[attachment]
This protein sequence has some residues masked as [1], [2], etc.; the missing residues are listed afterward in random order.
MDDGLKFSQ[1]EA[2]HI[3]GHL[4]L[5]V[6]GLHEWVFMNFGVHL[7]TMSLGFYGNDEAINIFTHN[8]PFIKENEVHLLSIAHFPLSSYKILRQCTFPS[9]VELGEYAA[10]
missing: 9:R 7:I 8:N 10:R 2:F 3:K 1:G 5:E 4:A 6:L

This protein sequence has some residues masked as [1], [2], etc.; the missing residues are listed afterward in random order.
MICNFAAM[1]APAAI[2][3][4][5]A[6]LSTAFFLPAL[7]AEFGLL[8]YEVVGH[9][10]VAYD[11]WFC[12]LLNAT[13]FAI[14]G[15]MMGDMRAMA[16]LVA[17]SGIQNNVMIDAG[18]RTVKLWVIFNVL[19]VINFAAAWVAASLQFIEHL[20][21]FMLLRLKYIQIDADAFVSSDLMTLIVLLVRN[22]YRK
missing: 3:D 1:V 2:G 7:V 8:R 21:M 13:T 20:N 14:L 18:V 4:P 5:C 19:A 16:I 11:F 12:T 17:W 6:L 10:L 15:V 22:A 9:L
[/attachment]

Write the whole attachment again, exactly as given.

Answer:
This protein sequence has some residues masked as [1], [2], etc.; the missing residues are listed afterward in random order.
MDDGLKFSQ[1]EA[2]HI[3]GHL[4]L[5]V[6]GLHEWVFMNFGVHL[7]TMSLGFYGNDEAINIFTHN[8]PFIKENEVHLLSIAHFPLSSYKILRQCTFPS[9]VELGEYAA[10]
missing: 9:R 7:I 8:N 10:R 2:F 3:K 1:G 5:E 4:A 6:L

This protein sequence has some residues masked as [1], [2], etc.; the missing residues are listed afterward in random order.
MICNFAAM[1]APAAI[2][3][4][5]A[6]LSTAFFLPAL[7]AEFGLL[8]YEVVGH[9][10]VAYD[11]WFC[12]LLNAT[13]FAI[14]G[15]MMGDMRAMA[16]LVA[17]SGIQNNVMIDAG[18]RTVKLWVIFNVL[19]VINFAAAWVAASLQFIEHL[20][21]FMLLRLKYIQIDADAFVSSDLMTLIVLLVRN[22]YRK
missing: 3:D 1:V 2:G 7:V 8:R 21:M 13:T 20:N 14:L 18:V 4:P 5:C 19:A 16:I 11:F 12:T 17:W 6:L 10:L 15:V 22:A 9:L